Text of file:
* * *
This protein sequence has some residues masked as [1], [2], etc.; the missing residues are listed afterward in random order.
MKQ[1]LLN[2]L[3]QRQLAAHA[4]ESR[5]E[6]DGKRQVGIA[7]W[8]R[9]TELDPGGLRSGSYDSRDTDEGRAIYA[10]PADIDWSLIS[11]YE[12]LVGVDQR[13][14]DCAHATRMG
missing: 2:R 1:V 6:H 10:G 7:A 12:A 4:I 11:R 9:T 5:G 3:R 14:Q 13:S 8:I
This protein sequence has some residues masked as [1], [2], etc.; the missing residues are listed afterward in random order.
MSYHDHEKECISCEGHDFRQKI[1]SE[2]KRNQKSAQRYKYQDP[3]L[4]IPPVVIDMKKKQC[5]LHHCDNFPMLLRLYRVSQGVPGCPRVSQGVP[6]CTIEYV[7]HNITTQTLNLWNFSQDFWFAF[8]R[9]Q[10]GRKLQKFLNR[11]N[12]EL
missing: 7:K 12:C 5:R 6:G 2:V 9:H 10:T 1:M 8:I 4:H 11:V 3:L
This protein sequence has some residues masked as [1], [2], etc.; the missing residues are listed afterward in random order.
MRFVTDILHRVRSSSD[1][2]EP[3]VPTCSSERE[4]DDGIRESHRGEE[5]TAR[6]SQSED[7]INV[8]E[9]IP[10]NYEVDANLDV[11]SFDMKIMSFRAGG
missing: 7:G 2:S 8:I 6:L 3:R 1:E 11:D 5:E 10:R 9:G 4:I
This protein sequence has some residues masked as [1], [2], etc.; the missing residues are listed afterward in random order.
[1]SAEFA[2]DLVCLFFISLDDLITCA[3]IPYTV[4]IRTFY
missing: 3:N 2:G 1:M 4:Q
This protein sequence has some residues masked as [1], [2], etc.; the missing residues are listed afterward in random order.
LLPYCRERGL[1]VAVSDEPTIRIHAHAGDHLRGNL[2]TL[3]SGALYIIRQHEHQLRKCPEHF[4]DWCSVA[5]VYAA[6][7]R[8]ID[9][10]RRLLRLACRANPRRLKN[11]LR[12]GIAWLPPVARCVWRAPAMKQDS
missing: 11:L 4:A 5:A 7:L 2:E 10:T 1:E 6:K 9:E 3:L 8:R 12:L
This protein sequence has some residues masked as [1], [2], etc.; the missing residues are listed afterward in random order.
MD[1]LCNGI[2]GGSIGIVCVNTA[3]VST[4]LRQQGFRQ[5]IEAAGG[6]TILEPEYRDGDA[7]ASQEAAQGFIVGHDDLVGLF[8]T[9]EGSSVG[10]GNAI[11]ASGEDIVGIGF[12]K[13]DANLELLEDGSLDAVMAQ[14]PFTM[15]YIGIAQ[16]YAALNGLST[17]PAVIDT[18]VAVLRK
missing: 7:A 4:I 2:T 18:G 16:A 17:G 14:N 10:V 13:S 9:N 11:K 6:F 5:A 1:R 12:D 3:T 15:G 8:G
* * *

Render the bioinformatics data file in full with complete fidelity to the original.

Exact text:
This protein sequence has some residues masked as [1], [2], etc.; the missing residues are listed afterward in random order.
MKQ[1]LLN[2]L[3]QRQLAAHA[4]ESR[5]E[6]DGKRQVGIA[7]W[8]R[9]TELDPGGLRSGSYDSRDTDEGRAIYA[10]PADIDWSLIS[11]YE[12]LVGVDQR[13][14]DCAHATRMG
missing: 2:R 1:V 6:H 10:G 7:A 12:A 4:I 11:R 9:T 5:G 3:R 14:Q 13:S 8:I
This protein sequence has some residues masked as [1], [2], etc.; the missing residues are listed afterward in random order.
MSYHDHEKECISCEGHDFRQKI[1]SE[2]KRNQKSAQRYKYQDP[3]L[4]IPPVVIDMKKKQC[5]LHHCDNFPMLLRLYRVSQGVPGCPRVSQGVP[6]CTIEYV[7]HNITTQTLNLWNFSQDFWFAF[8]R[9]Q[10]GRKLQKFLNR[11]N[12]EL
missing: 7:K 12:C 5:R 6:G 2:V 9:H 10:T 1:M 8:I 4:H 11:V 3:L
This protein sequence has some residues masked as [1], [2], etc.; the missing residues are listed afterward in random order.
MRFVTDILHRVRSSSD[1][2]EP[3]VPTCSSERE[4]DDGIRESHRGEE[5]TAR[6]SQSED[7]INV[8]E[9]IP[10]NYEVDANLDV[11]SFDMKIMSFRAGG
missing: 7:G 2:S 8:I 6:L 3:R 1:E 11:D 5:E 10:R 9:G 4:I
This protein sequence has some residues masked as [1], [2], etc.; the missing residues are listed afterward in random order.
[1]SAEFA[2]DLVCLFFISLDDLITCA[3]IPYTV[4]IRTFY
missing: 3:N 2:G 1:M 4:Q
This protein sequence has some residues masked as [1], [2], etc.; the missing residues are listed afterward in random order.
LLPYCRERGL[1]VAVSDEPTIRIHAHAGDHLRGNL[2]TL[3]SGALYIIRQHEHQLRKCPEHF[4]DWCSVA[5]VYAA[6][7]R[8]ID[9][10]RRLLRLACRANPRRLKN[11]LR[12]GIAWLPPVARCVWRAPAMKQDS
missing: 11:L 4:A 5:A 7:L 2:E 10:T 1:E 6:K 9:E 3:L 8:R 12:L
This protein sequence has some residues masked as [1], [2], etc.; the missing residues are listed afterward in random order.
MD[1]LCNGI[2]GGSIGIVCVNTA[3]VST[4]LRQQGFRQ[5]IEAAGG[6]TILEPEYRDGDA[7]ASQEAAQGFIVGHDDLVGLF[8]T[9]EGSSVG[10]GNAI[11]ASGEDIVGIGF[12]K[13]DANLELLEDGSLDAVMAQ[14]PFTM[15]YIGIAQ[16]YAALNGLST[17]PAVIDT[18]VAVLRK
missing: 7:A 4:I 2:T 18:G 16:A 17:G 14:N 10:V 13:S 9:N 11:K 6:F 5:A 1:R 12:D 3:T 15:G 8:G